From its birth in age of revolutions, modern concept of revolution is pulled in two opposite directions: On one hand, events that shook Atlantic and Mediterranean worlds at turn of 18th century are driven by principles of reason, natural rights, and universal norms. On other, they were impelled by violent passions that challenge their modernity and democratic character. Questions they posed are still valid: whether anger can be good guide for political action; whether love of one's place is threat to formation of inclusive politics; if solidarity exists without certain kind of fanaticism; and whether violence can be rational. Examination of set of revolutionary emotions--anger, love, enthusiasm, terror, disenchantment--in literary and political texts from Greek, American, French, and Haitian revolutions. Study also engages with theoretical treatments of role of emotions in politics, with focus on classical political thought.

  • CLASSIC 152A - Ancient City: Greek World

    Instructor(s): Sarah Morris

    Lecture, three hours. Enforced requisite: course 10 or 51A or Art History 20 or History 1A. Range of interdisciplinary approaches to study of Athens and/or cities of Greek world, including Asia Minor, south Italy, and Sicily. Approaches, themes, and periods (both ancient city and receptions of city from classical antiquity to modern era) vary depending on individual instructor and topic. May be repeated for credit with topic change. P/NP or letter grading.

  • CLASSIC 163 - Ovid and Consequences

    Instructor(s): Francesca Martelli, Elliott Piros

    Lecture, three hours. Study of Ovid's "Metamorphoses" and persistence and extent of Roman poet's influence on subsequent literature, art, and film. Close analysis of Ovid's seminal text before turning to poem's classical, medieval, Renaissance, and modern imitators, from Apuleius to Shakespeare to Picasso and beyond. P/NP or letter grading.

  • CLASSIC 185 - Origins and Nature of English Vocabulary

    Instructor(s): Brent Vine, Anahita Hoose

    Lecture, three hours. Origins and nature of English vocabulary, from Proto-Indo-European prehistory to current slang. Topics include Greek and Latin component in English (including technical terminology), alphabet and English spelling, semantic change and word formation, vocabulary in literature and film. P/NP or letter grading.

  • GREEK 3 - Elementary Greek

    Instructor(s): Richard Ellis

    Lecture, three hours; discussion, two hours. Enforced requisite: course 2. P/NP or letter grading.

  • GREEK 8C - Elementary Modern Greek

    Instructor(s): Angeliki Asprouli

    Lecture, three hours. Enforced requisite: course 8B. Introductory modern Greek sequence, with emphasis on spoken modern Greek. P/NP or letter grading.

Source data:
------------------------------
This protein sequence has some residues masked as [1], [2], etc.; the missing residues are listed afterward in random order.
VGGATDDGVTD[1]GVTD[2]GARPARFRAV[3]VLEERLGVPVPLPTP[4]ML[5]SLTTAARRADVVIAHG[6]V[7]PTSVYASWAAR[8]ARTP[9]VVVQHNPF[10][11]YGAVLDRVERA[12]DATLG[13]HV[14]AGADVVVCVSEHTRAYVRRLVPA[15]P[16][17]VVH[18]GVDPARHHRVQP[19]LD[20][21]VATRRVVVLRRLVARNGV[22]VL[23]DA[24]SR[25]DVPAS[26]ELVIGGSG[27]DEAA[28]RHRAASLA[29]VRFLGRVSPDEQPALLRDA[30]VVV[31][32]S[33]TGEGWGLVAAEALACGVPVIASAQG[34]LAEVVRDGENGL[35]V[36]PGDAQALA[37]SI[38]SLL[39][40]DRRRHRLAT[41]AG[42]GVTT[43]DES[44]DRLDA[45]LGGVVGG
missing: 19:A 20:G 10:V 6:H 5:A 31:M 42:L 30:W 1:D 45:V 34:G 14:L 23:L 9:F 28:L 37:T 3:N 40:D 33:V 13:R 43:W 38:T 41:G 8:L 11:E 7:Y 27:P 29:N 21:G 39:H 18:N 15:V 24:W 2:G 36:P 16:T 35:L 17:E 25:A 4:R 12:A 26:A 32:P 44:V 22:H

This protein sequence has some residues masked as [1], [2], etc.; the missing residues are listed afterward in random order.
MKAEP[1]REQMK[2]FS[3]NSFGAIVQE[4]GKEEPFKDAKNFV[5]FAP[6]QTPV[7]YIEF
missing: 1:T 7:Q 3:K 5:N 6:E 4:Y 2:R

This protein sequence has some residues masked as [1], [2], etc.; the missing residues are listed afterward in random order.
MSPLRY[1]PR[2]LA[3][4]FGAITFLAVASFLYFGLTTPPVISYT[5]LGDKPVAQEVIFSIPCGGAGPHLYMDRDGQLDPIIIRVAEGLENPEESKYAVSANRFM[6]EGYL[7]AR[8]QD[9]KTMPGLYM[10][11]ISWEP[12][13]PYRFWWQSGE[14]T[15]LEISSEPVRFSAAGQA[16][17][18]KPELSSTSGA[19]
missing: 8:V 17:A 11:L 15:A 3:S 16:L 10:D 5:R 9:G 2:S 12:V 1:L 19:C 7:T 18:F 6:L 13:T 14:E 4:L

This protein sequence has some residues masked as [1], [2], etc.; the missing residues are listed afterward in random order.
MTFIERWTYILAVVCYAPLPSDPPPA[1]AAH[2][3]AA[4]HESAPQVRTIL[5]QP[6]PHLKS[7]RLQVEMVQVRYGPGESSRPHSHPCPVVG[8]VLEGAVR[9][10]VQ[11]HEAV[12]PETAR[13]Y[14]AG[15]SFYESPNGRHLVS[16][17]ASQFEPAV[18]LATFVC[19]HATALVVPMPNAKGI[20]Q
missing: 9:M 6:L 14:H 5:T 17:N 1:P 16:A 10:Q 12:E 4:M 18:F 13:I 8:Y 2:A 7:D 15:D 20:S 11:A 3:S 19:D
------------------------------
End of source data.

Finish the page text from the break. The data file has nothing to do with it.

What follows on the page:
• GREEK 9C - Intermediate Modern Greek

    Instructor(s): Simos Zenios

    Lecture, three hours. Enforced requisite: course 9B. Intermediate-level program in modern Greek language study from communicative and task-based approach. Continued development of student understanding and use of Greek syntax and morphology through oral and written activities, reading, and listening. Students master basic communication skills, communicate in everyday real-life situations, comprehend simple passages, announcements, and advertisements, master basic rules of modern Greek grammar and syntax, read fluently, and write accurately. P/NP or letter grading.

  • GREEK 104 - Sophocles

    Instructor(s): Giulia Sissa

    Lecture, three hours. Requisite: course 100. P/NP or letter grading.

  • GREEK 123 - Aristotle: Poetics and Rhetoric

    Instructor(s): David Blank

    Lecture, three hours. Requisite: course 100. P/NP or letter grading.

  • LATIN 2 - Elementary Latin

    Instructor(s): Samuel Beckelhymer, Chengzhi Zhang

    Lecture, three hours; discussion, two hours. Enforced requisite: course 1. P/NP or letter grading.

  • LATIN 3 - Elementary Latin

    Instructor(s): Samuel Beckelhymer, Tianran Liu, James Piper, Silvio Curtis

    Lecture, three hours; discussion, two hours. Enforced requisite: course 2 or 14. P/NP or letter grading.

  • LATIN 102 - Terence

    Instructor(s): Sander Goldberg

    Lecture, three hours. Requisite: course 100. P/NP or letter grading.

  • LATIN 119A - Readings in Roman Prose

    Instructor(s): Chris Johanson

    Lecture, three hours. Requisite: course 100. Readings of selected Roman prose author(s). Topics may vary from year to year and may be organized in terms of chronology (Republican or imperial), literary genre (Roman biography, antiquarian learning, or science), and/or theme. May be repeated for credit with topic change. P/NP or letter grading.